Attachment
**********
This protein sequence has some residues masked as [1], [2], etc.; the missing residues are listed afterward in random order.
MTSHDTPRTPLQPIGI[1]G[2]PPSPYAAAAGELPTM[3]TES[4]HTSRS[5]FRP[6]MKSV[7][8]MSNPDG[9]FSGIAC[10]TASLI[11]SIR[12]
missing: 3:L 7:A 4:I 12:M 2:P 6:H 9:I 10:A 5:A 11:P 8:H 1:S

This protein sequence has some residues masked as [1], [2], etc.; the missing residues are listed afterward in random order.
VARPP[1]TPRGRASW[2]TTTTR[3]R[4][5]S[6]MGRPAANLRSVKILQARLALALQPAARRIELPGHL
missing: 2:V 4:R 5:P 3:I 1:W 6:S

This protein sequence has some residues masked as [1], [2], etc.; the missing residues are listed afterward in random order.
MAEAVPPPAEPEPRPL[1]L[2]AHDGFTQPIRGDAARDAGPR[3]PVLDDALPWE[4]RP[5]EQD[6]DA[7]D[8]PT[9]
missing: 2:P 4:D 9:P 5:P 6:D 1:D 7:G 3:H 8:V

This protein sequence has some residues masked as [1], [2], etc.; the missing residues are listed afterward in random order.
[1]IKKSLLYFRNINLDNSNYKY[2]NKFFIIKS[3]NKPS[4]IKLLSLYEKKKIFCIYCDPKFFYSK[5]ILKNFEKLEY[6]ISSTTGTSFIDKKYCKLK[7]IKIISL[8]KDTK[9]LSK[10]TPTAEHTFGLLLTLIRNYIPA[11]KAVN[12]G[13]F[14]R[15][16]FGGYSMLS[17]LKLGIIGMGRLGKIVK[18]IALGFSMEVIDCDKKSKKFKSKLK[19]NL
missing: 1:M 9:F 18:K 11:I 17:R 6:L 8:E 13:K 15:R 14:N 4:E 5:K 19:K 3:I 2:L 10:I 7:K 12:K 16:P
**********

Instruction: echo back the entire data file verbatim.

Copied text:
This protein sequence has some residues masked as [1], [2], etc.; the missing residues are listed afterward in random order.
MTSHDTPRTPLQPIGI[1]G[2]PPSPYAAAAGELPTM[3]TES[4]HTSRS[5]FRP[6]MKSV[7][8]MSNPDG[9]FSGIAC[10]TASLI[11]SIR[12]
missing: 3:L 7:A 4:I 12:M 2:P 6:H 9:I 10:A 5:A 11:P 8:H 1:S

This protein sequence has some residues masked as [1], [2], etc.; the missing residues are listed afterward in random order.
VARPP[1]TPRGRASW[2]TTTTR[3]R[4][5]S[6]MGRPAANLRSVKILQARLALALQPAARRIELPGHL
missing: 2:V 4:R 5:P 3:I 1:W 6:S

This protein sequence has some residues masked as [1], [2], etc.; the missing residues are listed afterward in random order.
MAEAVPPPAEPEPRPL[1]L[2]AHDGFTQPIRGDAARDAGPR[3]PVLDDALPWE[4]RP[5]EQD[6]DA[7]D[8]PT[9]
missing: 2:P 4:D 9:P 5:P 6:D 1:D 7:G 3:H 8:V

This protein sequence has some residues masked as [1], [2], etc.; the missing residues are listed afterward in random order.
[1]IKKSLLYFRNINLDNSNYKY[2]NKFFIIKS[3]NKPS[4]IKLLSLYEKKKIFCIYCDPKFFYSK[5]ILKNFEKLEY[6]ISSTTGTSFIDKKYCKLK[7]IKIISL[8]KDTK[9]LSK[10]TPTAEHTFGLLLTLIRNYIPA[11]KAVN[12]G[13]F[14]R[15][16]FGGYSMLS[17]LKLGIIGMGRLGKIVK[18]IALGFSMEVIDCDKKSKKFKSKLK[19]NL
missing: 1:M 9:F 18:K 11:I 17:R 6:L 8:E 13:K 15:R 14:N 4:E 5:K 19:K 3:I 2:L 10:I 7:K 12:K 16:P